As I implied last month, I've played most of the SCUMM games in some form or fashion, though I never wrote "reviews" for them. These include both Maniac Mansion titles, the other two Monkey Island games, and Sam & Max Hit the Road, unfortunately composing most of the "good" titles in the series, but I want to try everything, and that includes Indiana Jones and the Last Crusade, the 1989 graphic adventure game based on the film of the same name. (RIP, Sean Connery).
While LucasArts later made Indiana Jones and the Fate of Atlantis, which is considered a "good" game and I've heard nice things about, Last Crusade, not so much. It has no music and definitely no voice acting, so it's not as engrossing as the other games. It also has many of the annoying features of older graphic adventure games, including the "pixel hunt" problem with a few innocuous items just a few pixels large (and indeed, the game is used as a visual example in TVTropes' own "Pixel Hunt" article). Yet, for all of these problems, Steam still has it for six dollars (without sale prices). I guess if it isn't part of the "Vault", or couldn't be considered "offensive", Disney has no problem selling something to you for an inflated price.
Moreover, the SCUMM system at the time is very much underdeveloped. The later games like Full Throttle and Curse of Monkey Island streamline the commands a bit too much, while this game has a "What is" command rather than just telling you on mouseover.
A few days before this post went to press, I unceremoniously gave up this game when I realized the biggest problem—getting permanently screwed over if you miss something, which in my case was a wine bottle to retrieve a torch. Ah well, at least we tried!
I admittedly missed the Minecraft train when it was big and before it became what it is today, and I ended up buying Terraria a few years ago, which could be described as "Minecraft in 2D". I recently decided to try to get into it again (I played around with it in 2018) after hearing about the new update. It's a very grindy game that focuses on a lot of clicking and holding the mouse to pull out rock and dirt chunks as you go underground, and the crafting element isn't really that intuitive (crafting can depend on the item, and unlike Factorio, it's not immediately obvious what can be made with what). Still, for weird people like me, there's something about trying to build long, straight tunnels for some goal of getting to the end of the map.Besides just mindlessly tinkering on the huge procedurally generated underground map, you'll have to be consulting the Terraria wiki for everything including crafting and how to attract NPCs to your "village" area, and unlike Minecraft, which had a number of books published for it, the few Terraria books you can get include a cheaply-produced, unhelpful paperback at 44 pages (to the point where you could print something out yourself and have a better resource) and almost ten bucks, or a more "official" guide that is color (if out of date, as the game has received major updates since) but out of print, and certainly not worth the $500 Amazon would like to charge you for it. The biggest weakness of Terraria and the one that caused me to stop playing is that the game is almost meant to be played cooperatively and the bosses are not scaled properly for single player. The massive 3,000+ HP beasties don't really seem to be able to be tackled by a single player, and I don't really want strangers in my world, as (I imagine) they'd ignore the big problem, cut me out of actually helping me defeat the boss, and plunder everything of value. If I only had some friends into the game...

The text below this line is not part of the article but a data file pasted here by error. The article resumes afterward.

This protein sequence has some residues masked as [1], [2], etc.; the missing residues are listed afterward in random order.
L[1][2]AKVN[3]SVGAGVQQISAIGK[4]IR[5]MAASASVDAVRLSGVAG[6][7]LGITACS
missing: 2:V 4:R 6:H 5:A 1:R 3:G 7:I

Dreams really do come true even in this hellscape of a year, in the form of Aerofoil, a source port of Glider PRO. (A project got started on this site, but it never got anywhere). Previously covered on this site here, Aerofoil is updated to the extent it looks and plays pretty much like the original complete with sounds and movies, with the biggest weakness not using Apple fonts and using off-the-shelf free alternatives instead. Ironically, while no macOS ports exist yet, the game is here if you'd like to fly Glider PRO once more.
While Apeiron unfortunately has no source port and is locked onto the Mac (the publisher, famed Mac developer Ambrosia Software, is defunct), it at least is playable in the latest build of SheepShaver, but only if you use the new mouse-lock feature. Apeiron is basically a port of the old Atari arcade game Centipede with the latest in 1990s enhancements and sound effects, and, like with Bubble Trouble several years back, my high score was miles higher and better than anything I had ever acheived on a real Mac years ago owing to being better at video games at general, and I got to see some of the crazier stunts the game begins pulling on you. The in-game help informs you that the mushrooms that litter the screen are harmless and only block your way but "grow some teeth" later on, which in this case, means they'll randomly jump off the screen at you sometimes, and later, deflect your shots. Ouch!